Connexion of United Methodist in New Media Age

Pastors of Central UMC in Concord, NC Andy Landford & Daniel Wilson give insight into their online church plant.

Pastors of Central UMC in Concord, NC Andy Landford & Daniel Wilson give insight into their online church plant.

Special Contributor to UMR: Michael Rich

Connexion ’13 had been in the planning stages since last fall. The people at Central UMC in Concord, NC were told that they would never get a crowd out on a Thursday for a seminar on internet topics. All the nay-sayers were proven wrong on October 10th.

They sold out every seat over a month before the event using only internet based tools and word of mouth. There were participants from all over the Western North Carolina Conference including laity and clergy of all ages. The average age was certainly lower than the average age of an annual conference session, but it was obvious that older participants saw the need.

Andy Langford, the senior pastor at Central UMC, welcomed the group. He is admittedly not comfortable with new media, but he understands the need. “All but one visitor in the last two years at Central participated with us online before physically coming in our doors. We are living in a new world, and we need to be prepared for it.”

They seminar featured two keynote speakers from Nashville, TN. Gavin Richardson, who has been working with social media within the denomination for many years (and most recently with the new online United Methodist Reporter) and Sophia Agtarap of Rethink Church at UM Communications. They challenged the group to recognize the major shifts happening in the world from “Gutenbergers to Googlers”.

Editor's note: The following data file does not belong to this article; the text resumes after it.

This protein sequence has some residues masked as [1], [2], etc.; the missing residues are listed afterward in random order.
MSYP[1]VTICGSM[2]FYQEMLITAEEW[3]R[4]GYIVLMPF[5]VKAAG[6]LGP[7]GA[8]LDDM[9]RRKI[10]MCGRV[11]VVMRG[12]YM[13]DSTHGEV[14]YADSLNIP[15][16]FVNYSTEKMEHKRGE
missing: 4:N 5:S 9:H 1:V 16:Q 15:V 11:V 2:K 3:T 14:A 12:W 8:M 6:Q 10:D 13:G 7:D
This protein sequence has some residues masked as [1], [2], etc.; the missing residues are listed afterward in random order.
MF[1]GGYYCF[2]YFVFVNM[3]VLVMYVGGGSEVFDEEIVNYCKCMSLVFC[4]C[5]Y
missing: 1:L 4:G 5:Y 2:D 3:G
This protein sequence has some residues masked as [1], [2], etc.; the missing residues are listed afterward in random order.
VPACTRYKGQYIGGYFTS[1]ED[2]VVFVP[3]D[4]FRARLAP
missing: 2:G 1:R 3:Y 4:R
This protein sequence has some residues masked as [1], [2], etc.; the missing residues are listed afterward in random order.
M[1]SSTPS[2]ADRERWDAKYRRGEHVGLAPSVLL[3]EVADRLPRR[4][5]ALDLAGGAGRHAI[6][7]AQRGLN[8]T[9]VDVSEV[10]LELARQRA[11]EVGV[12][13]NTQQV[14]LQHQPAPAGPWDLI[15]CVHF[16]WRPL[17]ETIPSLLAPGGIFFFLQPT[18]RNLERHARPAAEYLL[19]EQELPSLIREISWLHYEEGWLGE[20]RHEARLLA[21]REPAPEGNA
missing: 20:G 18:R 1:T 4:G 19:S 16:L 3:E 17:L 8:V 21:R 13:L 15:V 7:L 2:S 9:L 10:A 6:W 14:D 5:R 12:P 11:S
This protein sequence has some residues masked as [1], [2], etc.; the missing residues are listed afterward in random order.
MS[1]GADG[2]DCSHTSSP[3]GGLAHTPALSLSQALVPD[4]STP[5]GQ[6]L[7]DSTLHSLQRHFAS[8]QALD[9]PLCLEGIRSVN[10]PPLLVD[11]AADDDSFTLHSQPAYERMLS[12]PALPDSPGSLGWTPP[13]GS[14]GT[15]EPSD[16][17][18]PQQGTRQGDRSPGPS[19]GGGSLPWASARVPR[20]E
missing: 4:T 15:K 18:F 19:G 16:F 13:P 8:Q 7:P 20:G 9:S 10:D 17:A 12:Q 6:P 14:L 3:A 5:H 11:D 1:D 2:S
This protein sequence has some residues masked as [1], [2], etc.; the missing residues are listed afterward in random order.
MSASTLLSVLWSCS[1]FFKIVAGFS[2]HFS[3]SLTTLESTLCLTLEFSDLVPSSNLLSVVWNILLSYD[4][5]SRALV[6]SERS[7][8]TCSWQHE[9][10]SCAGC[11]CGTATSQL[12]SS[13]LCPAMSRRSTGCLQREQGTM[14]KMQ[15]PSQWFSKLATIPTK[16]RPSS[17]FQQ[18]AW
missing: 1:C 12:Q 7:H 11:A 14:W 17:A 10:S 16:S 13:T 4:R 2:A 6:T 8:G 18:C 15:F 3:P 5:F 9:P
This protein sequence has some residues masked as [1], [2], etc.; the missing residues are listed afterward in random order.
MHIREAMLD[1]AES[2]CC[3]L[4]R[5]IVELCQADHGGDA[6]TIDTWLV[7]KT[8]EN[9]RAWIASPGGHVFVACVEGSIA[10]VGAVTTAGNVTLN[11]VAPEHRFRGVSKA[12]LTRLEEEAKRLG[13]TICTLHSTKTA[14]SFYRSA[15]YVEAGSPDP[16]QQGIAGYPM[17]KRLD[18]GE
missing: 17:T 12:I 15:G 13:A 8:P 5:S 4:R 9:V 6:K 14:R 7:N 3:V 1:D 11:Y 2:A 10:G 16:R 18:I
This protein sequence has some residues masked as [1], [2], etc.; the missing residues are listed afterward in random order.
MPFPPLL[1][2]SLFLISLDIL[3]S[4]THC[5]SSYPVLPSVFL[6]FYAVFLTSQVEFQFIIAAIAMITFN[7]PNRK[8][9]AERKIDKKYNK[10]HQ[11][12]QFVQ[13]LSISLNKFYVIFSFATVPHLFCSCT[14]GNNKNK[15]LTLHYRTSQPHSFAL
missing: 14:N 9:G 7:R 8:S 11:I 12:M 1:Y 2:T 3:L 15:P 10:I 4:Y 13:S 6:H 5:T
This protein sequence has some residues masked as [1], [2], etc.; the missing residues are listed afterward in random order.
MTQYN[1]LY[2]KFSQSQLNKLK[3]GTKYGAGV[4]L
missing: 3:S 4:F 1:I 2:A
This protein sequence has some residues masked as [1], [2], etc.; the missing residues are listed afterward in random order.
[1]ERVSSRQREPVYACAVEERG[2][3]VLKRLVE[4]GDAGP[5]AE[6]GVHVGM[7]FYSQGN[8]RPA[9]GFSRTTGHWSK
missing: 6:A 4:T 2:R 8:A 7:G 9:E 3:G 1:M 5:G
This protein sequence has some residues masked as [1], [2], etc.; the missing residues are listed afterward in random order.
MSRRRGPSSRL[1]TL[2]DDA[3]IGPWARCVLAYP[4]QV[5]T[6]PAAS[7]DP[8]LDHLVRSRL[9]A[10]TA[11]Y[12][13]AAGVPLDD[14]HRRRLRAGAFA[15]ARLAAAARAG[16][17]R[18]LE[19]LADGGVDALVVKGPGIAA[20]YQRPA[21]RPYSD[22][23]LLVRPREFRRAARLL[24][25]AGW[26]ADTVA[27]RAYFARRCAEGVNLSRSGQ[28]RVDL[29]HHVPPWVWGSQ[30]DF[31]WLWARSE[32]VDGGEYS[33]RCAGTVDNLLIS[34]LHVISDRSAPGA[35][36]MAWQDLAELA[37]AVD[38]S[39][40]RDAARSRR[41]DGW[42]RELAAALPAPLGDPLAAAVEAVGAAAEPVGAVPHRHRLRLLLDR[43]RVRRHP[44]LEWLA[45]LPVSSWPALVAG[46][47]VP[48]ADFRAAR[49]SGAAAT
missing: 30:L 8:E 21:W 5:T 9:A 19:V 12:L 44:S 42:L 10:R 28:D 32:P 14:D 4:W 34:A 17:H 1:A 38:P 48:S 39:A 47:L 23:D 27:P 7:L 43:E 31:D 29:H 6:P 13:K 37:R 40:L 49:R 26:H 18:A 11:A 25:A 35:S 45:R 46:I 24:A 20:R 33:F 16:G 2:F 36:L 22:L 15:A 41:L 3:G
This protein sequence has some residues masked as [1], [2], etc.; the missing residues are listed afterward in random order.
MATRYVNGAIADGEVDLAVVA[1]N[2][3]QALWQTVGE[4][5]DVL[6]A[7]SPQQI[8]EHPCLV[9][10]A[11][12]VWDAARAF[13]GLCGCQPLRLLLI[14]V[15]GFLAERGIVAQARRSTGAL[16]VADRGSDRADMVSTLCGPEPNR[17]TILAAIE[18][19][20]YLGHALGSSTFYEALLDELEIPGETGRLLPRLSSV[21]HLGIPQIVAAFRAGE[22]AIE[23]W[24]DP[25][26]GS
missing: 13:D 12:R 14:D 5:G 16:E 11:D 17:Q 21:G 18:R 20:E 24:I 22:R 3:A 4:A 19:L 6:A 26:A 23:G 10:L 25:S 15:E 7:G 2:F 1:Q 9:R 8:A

Agtarap made clear that “the web is the new front door of the church and we need to provide access points that bridge faith and culture in our world.”

Richardson shared stories of his experiences working in social media that proved that online relationships are real and involve real people and faces. “Technology should be an extension of who we are in real life. Even with technology, we still need to be a church that knows how to hug.”

Pastor Sara Howell shares experiences of blogging & tweeting

Pastor Sara Howell shares experiences
blogging & tweeting in ministry.

Following the keynote, participants broke in half to hear a variety of presentations. There was a beginner’s track that learned the basics of social media from Scott Smith, the husband of a United Methodist pastor who runs IT for a county school system. More advanced topics were discussed using a “TED talk” format of 8-10 minute presentations in the sanctuary. The topics included ReThink Church, Webpages, New Media, Constant Contact, EPublishing, Blogging and Tweeting, Constant Contact and Cautions About New Media.